Gahan Wilson: Born Dead, Still Weird, an award-winning documentary about the cartoonist noted for mingling horror with humor, opens at Laemmle’s Music Hall in Beverly Hills on November 22.
Chosen as Best Documentary at the San Diego Comic-Con Independent Film Festival and designated a Critic’s Pick by Daniel M. Gold of the New York Times, the film traces the 83-year-old Wilson’s inspirations, the inner workings of the cartoon world, and the legion of fans who love his quirky creations – including a long list of celebrities who appear on camera: Stephen Colbert, Bill Maher, Randy Newman, Guillermo Del Toro, Neil Gaiman, Stan Lee, Roz Chast, Lewis Black, Hugh M. Hefner, David Remnick, Peter Straub, and Nicholas Meyer.
Gold’s review begins with examples of Wilson’s unforgettable images —
Escalators that eat people; a human sacrifice amid backyard barbeques. In any pantheon of cartoonists, Gahan Wilson and his uniquely mordant sense of humor fit somewhere between Charles Addams and Gary Larson. Armed with a perverse comedic view of the monsters behind every corner and an illustration style that hits with the thwack of a nightmare, Mr. Wilson has been reassuring his readers for more than 50 years that things really are as bad as they seem, probably worse.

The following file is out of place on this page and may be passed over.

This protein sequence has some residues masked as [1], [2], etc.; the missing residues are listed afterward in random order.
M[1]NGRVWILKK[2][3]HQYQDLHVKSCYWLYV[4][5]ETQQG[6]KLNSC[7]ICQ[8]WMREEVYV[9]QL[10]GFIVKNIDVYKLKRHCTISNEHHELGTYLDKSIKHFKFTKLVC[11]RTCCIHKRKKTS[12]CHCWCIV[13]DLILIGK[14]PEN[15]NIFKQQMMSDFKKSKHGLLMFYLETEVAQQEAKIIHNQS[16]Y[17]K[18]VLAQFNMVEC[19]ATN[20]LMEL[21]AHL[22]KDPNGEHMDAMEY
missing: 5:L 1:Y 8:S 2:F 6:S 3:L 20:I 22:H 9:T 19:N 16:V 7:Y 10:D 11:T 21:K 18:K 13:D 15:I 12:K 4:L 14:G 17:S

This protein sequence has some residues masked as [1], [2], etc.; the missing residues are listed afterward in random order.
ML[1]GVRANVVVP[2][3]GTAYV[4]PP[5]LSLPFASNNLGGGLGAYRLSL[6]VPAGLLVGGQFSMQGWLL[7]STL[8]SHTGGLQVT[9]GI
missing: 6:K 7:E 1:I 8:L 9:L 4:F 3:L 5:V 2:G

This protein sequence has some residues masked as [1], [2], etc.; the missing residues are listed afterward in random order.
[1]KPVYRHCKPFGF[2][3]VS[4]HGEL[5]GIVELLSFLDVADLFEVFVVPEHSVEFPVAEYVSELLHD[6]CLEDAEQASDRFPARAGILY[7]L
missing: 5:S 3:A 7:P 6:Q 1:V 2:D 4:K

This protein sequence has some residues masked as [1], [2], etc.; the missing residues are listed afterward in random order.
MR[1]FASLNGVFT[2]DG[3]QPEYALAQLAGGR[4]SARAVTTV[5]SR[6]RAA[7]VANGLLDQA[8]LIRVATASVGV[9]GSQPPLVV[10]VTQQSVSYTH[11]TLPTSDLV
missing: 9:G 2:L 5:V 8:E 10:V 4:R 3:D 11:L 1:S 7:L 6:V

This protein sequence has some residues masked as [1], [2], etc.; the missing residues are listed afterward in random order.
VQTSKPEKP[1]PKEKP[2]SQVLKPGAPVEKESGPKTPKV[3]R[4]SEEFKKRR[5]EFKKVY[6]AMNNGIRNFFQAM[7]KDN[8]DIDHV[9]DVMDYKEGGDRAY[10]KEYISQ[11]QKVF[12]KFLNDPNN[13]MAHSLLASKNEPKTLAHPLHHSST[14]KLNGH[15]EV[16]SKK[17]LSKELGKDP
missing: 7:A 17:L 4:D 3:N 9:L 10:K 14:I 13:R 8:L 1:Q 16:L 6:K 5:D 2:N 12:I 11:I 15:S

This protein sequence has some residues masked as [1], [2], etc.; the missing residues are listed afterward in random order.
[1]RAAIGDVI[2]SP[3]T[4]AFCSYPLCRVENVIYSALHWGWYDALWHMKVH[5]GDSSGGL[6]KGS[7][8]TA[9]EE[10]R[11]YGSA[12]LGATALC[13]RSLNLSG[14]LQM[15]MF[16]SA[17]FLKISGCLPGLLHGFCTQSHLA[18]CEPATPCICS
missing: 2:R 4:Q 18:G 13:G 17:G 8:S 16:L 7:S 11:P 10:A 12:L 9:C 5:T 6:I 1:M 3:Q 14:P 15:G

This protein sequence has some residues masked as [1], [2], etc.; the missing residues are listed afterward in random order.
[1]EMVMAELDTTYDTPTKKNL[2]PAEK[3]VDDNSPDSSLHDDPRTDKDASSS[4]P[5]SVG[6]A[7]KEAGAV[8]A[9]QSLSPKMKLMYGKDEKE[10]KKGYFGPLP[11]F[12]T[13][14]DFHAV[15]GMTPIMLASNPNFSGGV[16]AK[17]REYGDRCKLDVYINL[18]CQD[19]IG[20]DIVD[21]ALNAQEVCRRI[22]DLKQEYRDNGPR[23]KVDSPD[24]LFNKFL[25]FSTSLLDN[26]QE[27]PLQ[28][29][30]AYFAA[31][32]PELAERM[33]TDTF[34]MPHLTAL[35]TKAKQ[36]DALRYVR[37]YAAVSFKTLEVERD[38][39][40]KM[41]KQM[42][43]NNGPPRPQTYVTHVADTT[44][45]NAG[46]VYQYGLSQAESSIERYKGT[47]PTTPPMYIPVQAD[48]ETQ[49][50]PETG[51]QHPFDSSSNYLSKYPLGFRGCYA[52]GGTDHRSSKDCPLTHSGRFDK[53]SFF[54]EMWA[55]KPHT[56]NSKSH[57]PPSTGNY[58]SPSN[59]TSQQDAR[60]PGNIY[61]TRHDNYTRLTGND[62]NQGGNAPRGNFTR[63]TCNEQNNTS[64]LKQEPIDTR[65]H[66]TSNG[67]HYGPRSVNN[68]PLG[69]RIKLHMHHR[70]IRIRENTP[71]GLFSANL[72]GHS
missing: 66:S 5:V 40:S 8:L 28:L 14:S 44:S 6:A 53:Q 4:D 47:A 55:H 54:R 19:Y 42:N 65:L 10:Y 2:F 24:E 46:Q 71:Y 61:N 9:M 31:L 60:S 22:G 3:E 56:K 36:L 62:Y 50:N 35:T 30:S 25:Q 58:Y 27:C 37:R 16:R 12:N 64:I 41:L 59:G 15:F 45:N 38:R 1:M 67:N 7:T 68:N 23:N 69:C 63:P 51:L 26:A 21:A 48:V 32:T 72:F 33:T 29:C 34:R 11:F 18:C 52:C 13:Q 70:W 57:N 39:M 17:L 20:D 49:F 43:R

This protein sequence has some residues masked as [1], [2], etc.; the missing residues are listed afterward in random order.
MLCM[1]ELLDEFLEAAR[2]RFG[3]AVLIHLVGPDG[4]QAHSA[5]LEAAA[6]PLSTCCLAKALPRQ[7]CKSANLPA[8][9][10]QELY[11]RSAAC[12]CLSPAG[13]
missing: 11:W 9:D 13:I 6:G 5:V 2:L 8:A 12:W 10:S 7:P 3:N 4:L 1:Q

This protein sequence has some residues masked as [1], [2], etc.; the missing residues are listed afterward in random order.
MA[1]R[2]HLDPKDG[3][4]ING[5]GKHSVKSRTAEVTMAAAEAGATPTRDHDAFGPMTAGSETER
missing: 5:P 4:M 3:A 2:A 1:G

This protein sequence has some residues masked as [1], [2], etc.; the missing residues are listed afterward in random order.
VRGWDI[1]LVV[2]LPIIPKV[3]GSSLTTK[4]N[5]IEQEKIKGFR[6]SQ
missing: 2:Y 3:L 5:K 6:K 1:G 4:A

Steven-Charles Jaffe tells why he made the movie in a self-interview on the film’s website.
I was ten years old when I saw my first Gahan Wilson cartoon. It rocked my pre-pubescent brain. It was eye candy for the demented. I became obsessed with his cartoons; the lurid colors, the dark and twisted point of view, and the asymmetrical way he drew people and the world they inhabited. I had no idea who this Wilson fellow was, or how to pronounce his first name, but I felt I had discovered a kindred spirit. Over the years, my love of Gahan’s work only increased.
After becoming a producer, I was obsessed with trying to meet the mysterious cartoonist to see if there was some way of bringing his work to the big screen. I finally met Gahan Wilson and we struck up a friendship that continues to this day. After seeing the documentary on cartoonist Robert Crumb, I decided I had to make a documentary about Gahan so that the rest of the world would realize what a national treasure and a truly inspiring artist he is.
[Thanks to John King Tarpinian for the story.]